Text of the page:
Poll: 26 percent of NYC Democrats would vote for Christine Quinn, 15 percent for Anthony Weiner, 12 percent for John Liu.
It would seem as though announcing his candidacy would be unnecessary.
Less than two years after having to resign his House seat following a highly-publicized online scandal, Anthony Weiner is among the leading candidates of a contentious New York City mayoral race.
Should he enter the Democratic primary race for mayor today, Weiner would be supported by 15 percent of registered Democrats in New York City, according to an NBC New York-Marist poll released Tuesday. Christine Quinn is the only candidate that leads him with 26 percent of the votes.
City comptroller John Liu sits at third place with 12 percent of the votes, tightly followed by former comptroller Bill Thompson and public advocate Bill de Blasio who each have 11 percent.
"Right now, a Weiner candidacy attracts double-digit support in the Democratic primary," Dr. Lee M. Miringoff, director of the Marist College Institute for Public Opinion, said in a statement released Tuesday. "He makes it even more difficult for any of the Democratic contenders to reach the needed forty percent to avoid a run-off."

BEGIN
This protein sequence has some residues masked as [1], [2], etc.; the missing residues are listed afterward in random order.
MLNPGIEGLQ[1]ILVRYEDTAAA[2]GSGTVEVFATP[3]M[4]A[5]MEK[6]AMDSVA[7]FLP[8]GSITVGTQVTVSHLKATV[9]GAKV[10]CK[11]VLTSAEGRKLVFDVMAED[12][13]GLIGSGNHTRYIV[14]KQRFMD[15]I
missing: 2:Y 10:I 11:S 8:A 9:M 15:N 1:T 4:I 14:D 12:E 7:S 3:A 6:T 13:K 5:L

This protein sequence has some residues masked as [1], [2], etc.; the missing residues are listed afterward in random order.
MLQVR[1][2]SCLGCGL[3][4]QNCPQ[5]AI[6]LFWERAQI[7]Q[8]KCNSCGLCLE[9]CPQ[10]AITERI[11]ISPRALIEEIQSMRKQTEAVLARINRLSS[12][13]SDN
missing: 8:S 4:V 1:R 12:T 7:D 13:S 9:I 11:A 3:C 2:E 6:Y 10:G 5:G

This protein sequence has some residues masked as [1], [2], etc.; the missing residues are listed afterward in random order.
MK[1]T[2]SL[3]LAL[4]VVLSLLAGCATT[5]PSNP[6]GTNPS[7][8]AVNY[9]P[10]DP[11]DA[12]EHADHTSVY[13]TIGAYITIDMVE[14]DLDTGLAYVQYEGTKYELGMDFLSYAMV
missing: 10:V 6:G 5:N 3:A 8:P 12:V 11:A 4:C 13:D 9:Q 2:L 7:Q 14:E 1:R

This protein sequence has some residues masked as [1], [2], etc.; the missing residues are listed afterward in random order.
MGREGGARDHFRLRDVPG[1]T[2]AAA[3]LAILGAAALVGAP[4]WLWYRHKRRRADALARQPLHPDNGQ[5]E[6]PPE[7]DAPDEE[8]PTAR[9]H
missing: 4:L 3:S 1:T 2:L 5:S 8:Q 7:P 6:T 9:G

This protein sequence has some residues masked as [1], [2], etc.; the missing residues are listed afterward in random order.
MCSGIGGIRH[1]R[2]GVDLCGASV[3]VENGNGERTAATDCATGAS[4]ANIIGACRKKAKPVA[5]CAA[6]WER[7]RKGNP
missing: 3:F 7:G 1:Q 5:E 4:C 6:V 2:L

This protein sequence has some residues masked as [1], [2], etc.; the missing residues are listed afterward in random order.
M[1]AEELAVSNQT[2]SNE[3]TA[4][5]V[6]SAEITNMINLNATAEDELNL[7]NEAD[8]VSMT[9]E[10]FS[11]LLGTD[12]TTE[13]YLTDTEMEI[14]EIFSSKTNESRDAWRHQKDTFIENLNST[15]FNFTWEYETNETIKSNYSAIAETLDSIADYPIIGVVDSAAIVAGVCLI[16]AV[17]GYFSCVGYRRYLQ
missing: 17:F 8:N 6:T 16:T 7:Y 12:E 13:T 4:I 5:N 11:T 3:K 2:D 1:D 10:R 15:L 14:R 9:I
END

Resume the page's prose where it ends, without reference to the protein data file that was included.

Alongside his newfound polling numbers, Weiner has already landed the endorsement of Rep. Keith Ellison, a Democrat from Minnesota.
"Anthony's a good guy in my opinion," Ellison said to Current host Bill Press, according to CityPages. "Now, he should've come clean once he got busted, you know, and I'm sorry he didn't do that. But he's sorry he didn't do that. And his wife's sorry he didn't do that."
But even despite his position -- ahead of some competitive candidates who have been hustling from event to event on the campaign trail for weeks -- the poll reported 40 percent of Democrats in the city want Weiner to enter the mayoral race. Forty-six percent say they do not want him to run.
The Democratic leading candidate, Quinn, who currently serves as City Council Speaker, has lost some momentum among voters since the NBC New York-Marist poll in February projected she was favored by 30 percent of those who voted. Liu's polling numbers, on the other hand, have made slight gains.